A 25-year-old active duty Army E-5 developed severe infectious keratitis in his left eye secondary to soft contact lens (CL) wear while deployed in Iraq, necessitating evacuation to Walter Reed Army Medical Center for further evaluation and treatment. Initial clinical examination at Walter Reed Army Medical Center was suggestive of Acanthamoeba keratitis, a serious corneal pathogen associated with CL wear. In vivo confocal microscopy demonstrated Acanthamoeba cysts in the epithelium and anterior stroma, and smears and cultures from an epithelial biopsy specimen confirmed the diagnosis of Acanthamoeba keratitis. To our knowledge this is the first reported case of Acanthamoeba keratitis in a soldier wearing CLs in the combat theater. Because of the inability to maintain proper lens hygiene in a combat or field environment, the risk of developing a potentially sight-threatening corneal infection is significant. This unfortunate case of a devastating eye infection serves as a reminder of the current Army policy, which prohibits the use of CLs during gas chamber exercises, field training, and combat.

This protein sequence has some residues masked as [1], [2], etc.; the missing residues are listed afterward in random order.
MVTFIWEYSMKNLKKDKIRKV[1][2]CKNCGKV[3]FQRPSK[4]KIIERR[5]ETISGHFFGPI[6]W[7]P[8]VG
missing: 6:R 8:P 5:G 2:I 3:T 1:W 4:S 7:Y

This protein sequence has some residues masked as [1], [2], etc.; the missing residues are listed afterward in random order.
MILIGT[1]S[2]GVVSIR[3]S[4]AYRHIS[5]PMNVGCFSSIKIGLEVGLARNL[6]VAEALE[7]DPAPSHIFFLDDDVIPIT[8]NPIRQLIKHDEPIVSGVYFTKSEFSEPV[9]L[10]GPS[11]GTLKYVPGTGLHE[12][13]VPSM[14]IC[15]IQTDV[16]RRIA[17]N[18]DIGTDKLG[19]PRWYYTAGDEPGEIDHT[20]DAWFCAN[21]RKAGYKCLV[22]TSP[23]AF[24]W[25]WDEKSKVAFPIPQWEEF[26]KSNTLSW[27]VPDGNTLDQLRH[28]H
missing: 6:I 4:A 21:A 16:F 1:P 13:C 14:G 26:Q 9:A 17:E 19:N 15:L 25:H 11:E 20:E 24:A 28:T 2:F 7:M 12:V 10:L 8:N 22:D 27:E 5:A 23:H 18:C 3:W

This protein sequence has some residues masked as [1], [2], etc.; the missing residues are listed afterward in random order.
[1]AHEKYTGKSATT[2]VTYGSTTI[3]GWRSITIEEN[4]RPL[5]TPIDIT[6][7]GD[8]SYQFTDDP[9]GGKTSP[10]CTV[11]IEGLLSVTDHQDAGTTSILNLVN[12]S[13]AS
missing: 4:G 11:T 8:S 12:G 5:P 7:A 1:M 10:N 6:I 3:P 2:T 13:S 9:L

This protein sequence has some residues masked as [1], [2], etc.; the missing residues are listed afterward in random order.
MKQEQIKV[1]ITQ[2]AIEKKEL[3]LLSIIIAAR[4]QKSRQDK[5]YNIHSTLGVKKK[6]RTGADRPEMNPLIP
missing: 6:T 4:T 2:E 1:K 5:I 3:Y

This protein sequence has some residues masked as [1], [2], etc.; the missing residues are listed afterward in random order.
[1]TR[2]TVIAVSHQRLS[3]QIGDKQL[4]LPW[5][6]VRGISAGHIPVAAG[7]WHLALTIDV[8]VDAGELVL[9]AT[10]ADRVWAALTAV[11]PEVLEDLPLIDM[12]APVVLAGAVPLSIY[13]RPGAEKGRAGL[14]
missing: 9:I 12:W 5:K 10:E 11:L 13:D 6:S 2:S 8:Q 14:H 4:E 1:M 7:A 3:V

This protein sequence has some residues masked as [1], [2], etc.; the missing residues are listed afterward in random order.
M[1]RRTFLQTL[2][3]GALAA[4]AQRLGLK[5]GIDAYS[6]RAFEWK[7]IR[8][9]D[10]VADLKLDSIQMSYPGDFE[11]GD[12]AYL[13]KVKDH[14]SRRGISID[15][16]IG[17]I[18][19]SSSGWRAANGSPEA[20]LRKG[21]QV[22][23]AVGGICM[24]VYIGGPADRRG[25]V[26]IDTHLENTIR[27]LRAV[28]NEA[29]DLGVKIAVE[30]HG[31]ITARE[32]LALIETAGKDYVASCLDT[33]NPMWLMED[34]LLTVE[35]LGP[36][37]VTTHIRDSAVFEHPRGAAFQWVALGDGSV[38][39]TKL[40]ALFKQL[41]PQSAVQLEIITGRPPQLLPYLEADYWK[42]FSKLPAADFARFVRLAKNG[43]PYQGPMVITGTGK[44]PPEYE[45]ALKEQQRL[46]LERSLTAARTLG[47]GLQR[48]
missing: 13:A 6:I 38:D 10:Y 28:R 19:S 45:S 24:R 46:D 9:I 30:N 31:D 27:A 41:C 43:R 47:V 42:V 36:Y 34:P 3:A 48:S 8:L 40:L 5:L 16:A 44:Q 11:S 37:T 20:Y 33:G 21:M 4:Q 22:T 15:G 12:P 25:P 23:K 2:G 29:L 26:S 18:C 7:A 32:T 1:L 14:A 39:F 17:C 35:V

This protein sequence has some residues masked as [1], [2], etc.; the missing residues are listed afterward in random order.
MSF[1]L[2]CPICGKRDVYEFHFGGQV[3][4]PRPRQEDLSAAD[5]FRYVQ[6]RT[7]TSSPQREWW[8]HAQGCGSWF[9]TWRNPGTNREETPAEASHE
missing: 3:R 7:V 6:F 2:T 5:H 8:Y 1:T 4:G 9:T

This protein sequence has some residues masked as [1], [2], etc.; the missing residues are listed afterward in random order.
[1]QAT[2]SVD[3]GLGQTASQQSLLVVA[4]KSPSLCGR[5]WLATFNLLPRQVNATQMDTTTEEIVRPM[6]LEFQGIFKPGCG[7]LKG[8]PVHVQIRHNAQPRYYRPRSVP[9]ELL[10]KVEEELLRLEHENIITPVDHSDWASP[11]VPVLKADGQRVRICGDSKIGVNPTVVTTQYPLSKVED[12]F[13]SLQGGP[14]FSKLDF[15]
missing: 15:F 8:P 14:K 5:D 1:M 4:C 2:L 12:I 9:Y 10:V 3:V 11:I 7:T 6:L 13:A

ASJC Scopus subject areas
- Public Health, Environmental and Occupational Health